Russia’s war of aggression against Ukraine grossly violates international law and is causing massive loss of life and injury to civilians. Russia is directing attacks against the civilian population and is targeting civilian objects, including hospitals, medical facilities, schools and shelters. These war crimes must stop immediately. Those responsible, and their accomplices, will be held to account in accordance with international law. The siege of Mariupol and other Ukrainian cities, and the denial of humanitarian access by Russian military forces are unacceptable. Russian forces must immediately provide for safe pathways to other parts of Ukraine, as well as humanitarian aid to be delivered to Mariupol and other besieged cities.
The European Council demands that Russia immediately stop its military aggression in the territory of Ukraine, immediately and unconditionally withdraw all forces and military equipment from the entire territory of Ukraine, and fully respect Ukraine’s territorial integrity, sovereignty and independence within its internationally recognised borders.
The relevant legal acts will soon be published in the Official Journal.
- EU restrictive measures in response to the crisis in Ukraine
- European Council conclusions, 24-25 March 2022
- Ukraine: Declaration by the High Representative on behalf of the EU on Russian atrocities committed in Bucha and other Ukrainian towns, 2 April 2022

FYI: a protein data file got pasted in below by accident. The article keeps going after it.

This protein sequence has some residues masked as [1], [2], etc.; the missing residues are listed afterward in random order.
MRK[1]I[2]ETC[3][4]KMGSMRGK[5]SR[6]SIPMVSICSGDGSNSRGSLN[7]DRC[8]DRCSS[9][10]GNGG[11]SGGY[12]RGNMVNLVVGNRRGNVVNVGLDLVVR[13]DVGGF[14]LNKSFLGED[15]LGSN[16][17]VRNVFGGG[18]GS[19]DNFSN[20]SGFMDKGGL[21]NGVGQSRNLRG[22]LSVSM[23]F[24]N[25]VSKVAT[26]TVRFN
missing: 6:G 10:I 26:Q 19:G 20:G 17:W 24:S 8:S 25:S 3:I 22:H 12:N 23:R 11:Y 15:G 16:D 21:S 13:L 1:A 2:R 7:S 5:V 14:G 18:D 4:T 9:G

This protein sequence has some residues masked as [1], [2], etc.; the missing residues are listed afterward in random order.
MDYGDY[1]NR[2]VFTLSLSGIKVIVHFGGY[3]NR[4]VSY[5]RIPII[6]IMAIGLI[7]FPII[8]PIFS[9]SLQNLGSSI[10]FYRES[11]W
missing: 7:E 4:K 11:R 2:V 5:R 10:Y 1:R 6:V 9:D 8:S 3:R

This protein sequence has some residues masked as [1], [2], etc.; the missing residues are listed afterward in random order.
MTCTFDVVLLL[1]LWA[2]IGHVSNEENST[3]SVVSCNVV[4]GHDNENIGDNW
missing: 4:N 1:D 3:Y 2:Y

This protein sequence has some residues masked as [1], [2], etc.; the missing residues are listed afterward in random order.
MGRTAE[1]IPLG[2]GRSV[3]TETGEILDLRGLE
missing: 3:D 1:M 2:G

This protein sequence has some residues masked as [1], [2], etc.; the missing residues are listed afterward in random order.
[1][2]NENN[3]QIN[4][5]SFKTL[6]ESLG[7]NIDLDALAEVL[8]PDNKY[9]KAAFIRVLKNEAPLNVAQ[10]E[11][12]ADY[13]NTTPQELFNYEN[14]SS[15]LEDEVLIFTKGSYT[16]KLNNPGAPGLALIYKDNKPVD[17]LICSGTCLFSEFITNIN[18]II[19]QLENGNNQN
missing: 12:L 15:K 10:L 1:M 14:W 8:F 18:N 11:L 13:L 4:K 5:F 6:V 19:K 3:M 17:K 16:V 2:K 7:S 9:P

The European Commission welcomes today’s Council agreement to adopt a 5th package of restrictive measures against Putin’s regime
The European Commission welcomes today’s agreement by the Council to adopt a fifth package of restrictive measures against Putin’s regimein response to its brutal aggression against Ukraine and its people. Together with the four previous packages, these sanctions will further contribute to ramping up economic pressure on the Kremlin and cripple its ability to finance its invasion of Ukraine. These measures are broader and sharper, so that they cut even deeper into the Russian economy. They have been coordinated with international partners.
The Commission and the EEAS are working on additional proposals for possible sanctions, including on oil imports, and are reflecting on some of the ideas presented by Member States, such as taxes or specific payments channels, such as an escrow account. Beyond sanctions, the EU has made it clear that reducing our dependence on energy imports from Russia is an urgent imperative. The Commission announced in its REPower Communication of 8 March a strategy to reduce dependence on Russian fossil fuels as soon as possible and work has started to implement this plan.
Today’s package contains the following six elements:
1) Coal ban
- An import ban on all forms of Russian coal. This affects one fourth of all Russian coal exports, amounting to around €8 billion loss of revenue per year for Russia.
2) Financial measures
- A full transaction ban and asset freeze on four Russian banks, which are now totally cut off from the markets. They represent 23% of market share in the Russian banking sector and will, therefore, further weaken Russia’s financial system.
- A prohibition on providing high-value crypto-asset services to Russia. This will contribute to closing potential loopholes.
- A prohibition on providing advice on trusts to wealthy Russians, making it more difficult for them to store their wealth in the EU.
- A full ban on Russian and Belarusian freight road operators working in the EU. Certain exemptions will cover essentials, such as agricultural and food products, humanitarian aid as well as energy.
- An entry ban on Russian-flagged vessels to EU ports. Exemptions apply for medical, food, energy, and humanitarian purposes, amongst others.
4) Targeted export bans